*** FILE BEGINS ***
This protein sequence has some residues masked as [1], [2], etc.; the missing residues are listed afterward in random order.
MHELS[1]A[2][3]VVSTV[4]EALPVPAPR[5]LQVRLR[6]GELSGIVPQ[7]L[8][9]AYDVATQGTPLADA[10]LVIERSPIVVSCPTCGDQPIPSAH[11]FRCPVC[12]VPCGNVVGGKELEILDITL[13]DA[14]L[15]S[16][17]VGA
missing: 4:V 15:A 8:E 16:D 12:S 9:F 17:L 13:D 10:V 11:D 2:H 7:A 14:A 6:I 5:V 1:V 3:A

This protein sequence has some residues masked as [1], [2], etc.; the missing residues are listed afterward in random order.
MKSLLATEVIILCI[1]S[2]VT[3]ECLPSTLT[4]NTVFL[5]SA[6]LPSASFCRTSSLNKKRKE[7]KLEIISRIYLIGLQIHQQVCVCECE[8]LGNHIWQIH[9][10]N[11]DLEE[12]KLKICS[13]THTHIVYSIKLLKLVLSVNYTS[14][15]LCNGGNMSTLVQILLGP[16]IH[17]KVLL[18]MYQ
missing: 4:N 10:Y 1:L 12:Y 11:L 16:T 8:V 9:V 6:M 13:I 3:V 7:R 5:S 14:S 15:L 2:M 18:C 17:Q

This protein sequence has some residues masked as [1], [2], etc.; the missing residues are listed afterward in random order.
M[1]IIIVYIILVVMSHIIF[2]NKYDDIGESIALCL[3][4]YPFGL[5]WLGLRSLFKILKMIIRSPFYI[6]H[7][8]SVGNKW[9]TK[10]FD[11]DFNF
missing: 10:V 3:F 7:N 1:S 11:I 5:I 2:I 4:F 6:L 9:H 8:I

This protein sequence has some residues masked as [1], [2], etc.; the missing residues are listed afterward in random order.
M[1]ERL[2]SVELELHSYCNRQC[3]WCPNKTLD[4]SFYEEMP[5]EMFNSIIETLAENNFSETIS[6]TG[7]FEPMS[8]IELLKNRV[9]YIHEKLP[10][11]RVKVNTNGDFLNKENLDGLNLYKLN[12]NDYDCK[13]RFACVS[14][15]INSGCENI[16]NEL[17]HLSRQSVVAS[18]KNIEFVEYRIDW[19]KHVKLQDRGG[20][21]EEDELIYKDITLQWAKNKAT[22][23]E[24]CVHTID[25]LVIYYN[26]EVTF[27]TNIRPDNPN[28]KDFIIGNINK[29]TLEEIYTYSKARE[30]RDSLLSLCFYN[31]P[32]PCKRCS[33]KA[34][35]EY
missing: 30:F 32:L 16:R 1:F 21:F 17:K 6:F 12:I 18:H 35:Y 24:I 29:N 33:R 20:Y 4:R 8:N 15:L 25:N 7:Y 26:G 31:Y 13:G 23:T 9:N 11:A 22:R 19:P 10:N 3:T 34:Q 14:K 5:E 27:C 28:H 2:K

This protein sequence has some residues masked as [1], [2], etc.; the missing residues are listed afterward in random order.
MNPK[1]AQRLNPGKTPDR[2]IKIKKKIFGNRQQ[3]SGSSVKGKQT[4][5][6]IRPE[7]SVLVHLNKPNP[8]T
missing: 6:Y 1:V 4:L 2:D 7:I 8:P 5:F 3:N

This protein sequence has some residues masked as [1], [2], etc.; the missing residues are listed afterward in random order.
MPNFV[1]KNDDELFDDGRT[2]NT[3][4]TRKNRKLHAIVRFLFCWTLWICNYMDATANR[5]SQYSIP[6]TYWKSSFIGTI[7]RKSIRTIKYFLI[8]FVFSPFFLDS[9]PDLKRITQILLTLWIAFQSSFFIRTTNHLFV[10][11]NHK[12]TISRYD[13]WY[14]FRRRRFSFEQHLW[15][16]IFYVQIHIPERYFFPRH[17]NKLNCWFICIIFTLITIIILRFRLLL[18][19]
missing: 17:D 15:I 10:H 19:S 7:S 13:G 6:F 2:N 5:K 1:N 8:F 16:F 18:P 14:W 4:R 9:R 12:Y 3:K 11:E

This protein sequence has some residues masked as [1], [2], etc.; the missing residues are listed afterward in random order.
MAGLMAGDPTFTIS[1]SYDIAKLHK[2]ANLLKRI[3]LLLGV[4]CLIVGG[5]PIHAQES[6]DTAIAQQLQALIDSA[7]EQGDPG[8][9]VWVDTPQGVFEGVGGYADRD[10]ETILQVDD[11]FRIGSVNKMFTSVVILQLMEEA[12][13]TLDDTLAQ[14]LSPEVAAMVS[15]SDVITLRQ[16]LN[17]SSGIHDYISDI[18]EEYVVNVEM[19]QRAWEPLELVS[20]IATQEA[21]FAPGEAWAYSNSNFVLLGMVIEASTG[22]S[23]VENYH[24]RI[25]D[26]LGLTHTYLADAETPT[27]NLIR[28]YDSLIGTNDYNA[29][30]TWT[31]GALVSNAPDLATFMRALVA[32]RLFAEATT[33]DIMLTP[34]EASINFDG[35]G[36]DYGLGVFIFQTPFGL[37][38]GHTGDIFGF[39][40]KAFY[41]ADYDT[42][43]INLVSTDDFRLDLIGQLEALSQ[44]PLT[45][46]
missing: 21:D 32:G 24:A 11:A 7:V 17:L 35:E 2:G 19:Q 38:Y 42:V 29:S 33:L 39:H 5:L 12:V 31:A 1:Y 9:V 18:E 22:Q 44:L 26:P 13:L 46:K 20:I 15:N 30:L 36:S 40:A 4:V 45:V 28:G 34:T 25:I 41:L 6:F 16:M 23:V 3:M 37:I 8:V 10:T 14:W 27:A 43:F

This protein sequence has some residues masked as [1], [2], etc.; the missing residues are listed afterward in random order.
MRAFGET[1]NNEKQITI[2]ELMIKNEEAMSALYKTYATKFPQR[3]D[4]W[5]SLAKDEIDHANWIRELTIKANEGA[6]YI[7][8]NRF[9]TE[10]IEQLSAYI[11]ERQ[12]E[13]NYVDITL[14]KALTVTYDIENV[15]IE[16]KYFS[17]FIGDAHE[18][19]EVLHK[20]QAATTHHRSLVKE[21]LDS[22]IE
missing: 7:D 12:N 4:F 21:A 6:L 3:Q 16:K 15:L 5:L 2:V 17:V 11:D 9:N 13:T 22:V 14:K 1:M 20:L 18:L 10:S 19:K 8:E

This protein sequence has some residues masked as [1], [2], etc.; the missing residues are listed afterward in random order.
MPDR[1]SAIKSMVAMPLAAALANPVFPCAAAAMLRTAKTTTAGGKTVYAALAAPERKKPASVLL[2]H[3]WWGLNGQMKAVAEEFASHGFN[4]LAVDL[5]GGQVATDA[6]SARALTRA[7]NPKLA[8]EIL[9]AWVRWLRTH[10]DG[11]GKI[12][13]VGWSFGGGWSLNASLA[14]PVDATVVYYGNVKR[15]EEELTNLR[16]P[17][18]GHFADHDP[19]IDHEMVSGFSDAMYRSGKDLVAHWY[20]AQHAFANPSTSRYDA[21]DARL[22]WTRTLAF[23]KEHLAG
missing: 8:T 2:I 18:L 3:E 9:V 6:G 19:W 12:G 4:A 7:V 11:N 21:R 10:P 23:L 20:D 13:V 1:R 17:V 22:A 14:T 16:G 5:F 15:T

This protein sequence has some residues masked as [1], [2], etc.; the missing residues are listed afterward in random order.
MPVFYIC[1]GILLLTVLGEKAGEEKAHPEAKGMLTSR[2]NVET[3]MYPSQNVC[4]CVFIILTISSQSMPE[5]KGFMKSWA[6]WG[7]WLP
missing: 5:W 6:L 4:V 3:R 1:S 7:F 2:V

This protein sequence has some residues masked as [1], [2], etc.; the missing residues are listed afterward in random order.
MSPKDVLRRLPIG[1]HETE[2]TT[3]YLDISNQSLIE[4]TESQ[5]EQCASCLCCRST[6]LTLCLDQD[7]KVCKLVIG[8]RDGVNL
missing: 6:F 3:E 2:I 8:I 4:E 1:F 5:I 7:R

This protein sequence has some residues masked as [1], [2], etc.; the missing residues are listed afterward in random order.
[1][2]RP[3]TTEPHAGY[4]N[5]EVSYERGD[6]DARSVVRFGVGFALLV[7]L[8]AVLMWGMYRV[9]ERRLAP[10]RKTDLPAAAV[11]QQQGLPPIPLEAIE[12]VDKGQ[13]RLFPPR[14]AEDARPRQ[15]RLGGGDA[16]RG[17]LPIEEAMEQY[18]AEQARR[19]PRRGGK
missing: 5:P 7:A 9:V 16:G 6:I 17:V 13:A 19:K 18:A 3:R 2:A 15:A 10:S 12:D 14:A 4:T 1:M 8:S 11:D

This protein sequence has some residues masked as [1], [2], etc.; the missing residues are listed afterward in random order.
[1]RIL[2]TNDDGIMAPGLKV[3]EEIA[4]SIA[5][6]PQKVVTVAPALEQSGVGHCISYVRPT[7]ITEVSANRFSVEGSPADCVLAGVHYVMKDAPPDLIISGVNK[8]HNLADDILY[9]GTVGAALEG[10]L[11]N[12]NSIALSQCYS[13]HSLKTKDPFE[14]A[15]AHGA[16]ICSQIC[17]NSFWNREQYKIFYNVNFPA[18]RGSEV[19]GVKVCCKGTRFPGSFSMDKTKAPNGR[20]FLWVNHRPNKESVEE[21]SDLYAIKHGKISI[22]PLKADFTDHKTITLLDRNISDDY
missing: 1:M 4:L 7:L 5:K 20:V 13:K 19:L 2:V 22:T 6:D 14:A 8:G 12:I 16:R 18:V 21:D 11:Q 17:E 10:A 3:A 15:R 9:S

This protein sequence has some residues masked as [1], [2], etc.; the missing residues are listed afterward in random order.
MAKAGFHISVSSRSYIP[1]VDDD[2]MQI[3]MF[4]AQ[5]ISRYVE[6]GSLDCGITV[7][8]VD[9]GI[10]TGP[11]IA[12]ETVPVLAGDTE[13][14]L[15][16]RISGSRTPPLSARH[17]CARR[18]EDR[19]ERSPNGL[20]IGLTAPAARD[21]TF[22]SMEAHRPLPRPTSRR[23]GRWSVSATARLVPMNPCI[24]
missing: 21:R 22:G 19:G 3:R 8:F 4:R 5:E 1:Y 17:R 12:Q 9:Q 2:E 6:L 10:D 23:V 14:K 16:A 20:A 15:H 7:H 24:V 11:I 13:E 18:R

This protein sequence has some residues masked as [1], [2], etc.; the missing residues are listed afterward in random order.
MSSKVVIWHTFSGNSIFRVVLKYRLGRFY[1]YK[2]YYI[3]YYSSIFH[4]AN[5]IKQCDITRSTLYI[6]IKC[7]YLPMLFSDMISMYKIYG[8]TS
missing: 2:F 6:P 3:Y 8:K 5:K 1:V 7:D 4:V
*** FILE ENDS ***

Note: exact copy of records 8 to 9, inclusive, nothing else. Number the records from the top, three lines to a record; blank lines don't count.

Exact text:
This protein sequence has some residues masked as [1], [2], etc.; the missing residues are listed afterward in random order.
MRAFGET[1]NNEKQITI[2]ELMIKNEEAMSALYKTYATKFPQR[3]D[4]W[5]SLAKDEIDHANWIRELTIKANEGA[6]YI[7][8]NRF[9]TE[10]IEQLSAYI[11]ERQ[12]E[13]NYVDITL[14]KALTVTYDIENV[15]IE[16]KYFS[17]FIGDAHE[18][19]EVLHK[20]QAATTHHRSLVKE[21]LDS[22]IE
missing: 7:D 12:N 4:F 21:A 6:L 3:Q 16:K 15:L 5:L 2:V 17:V 11:D 9:N 13:T 22:V 14:K 1:M 20:L 18:L 10:S 19:K 8:E

This protein sequence has some residues masked as [1], [2], etc.; the missing residues are listed afterward in random order.
MPDR[1]SAIKSMVAMPLAAALANPVFPCAAAAMLRTAKTTTAGGKTVYAALAAPERKKPASVLL[2]H[3]WWGLNGQMKAVAEEFASHGFN[4]LAVDL[5]GGQVATDA[6]SARALTRA[7]NPKLA[8]EIL[9]AWVRWLRTH[10]DG[11]GKI[12][13]VGWSFGGGWSLNASLA[14]PVDATVVYYGNVKR[15]EEELTNLR[16]P[17][18]GHFADHDP[19]IDHEMVSGFSDAMYRSGKDLVAHWY[20]AQHAFANPSTSRYDA[21]DARL[22]WTRTLAF[23]KEHLAG
missing: 8:T 2:I 18:L 3:E 9:V 6:G 19:W 12:G 4:A 7:V 11:N 21:R 10:P 23:L 20:D 13:V 1:R 17:V 22:A 14:T 16:G 5:F 15:T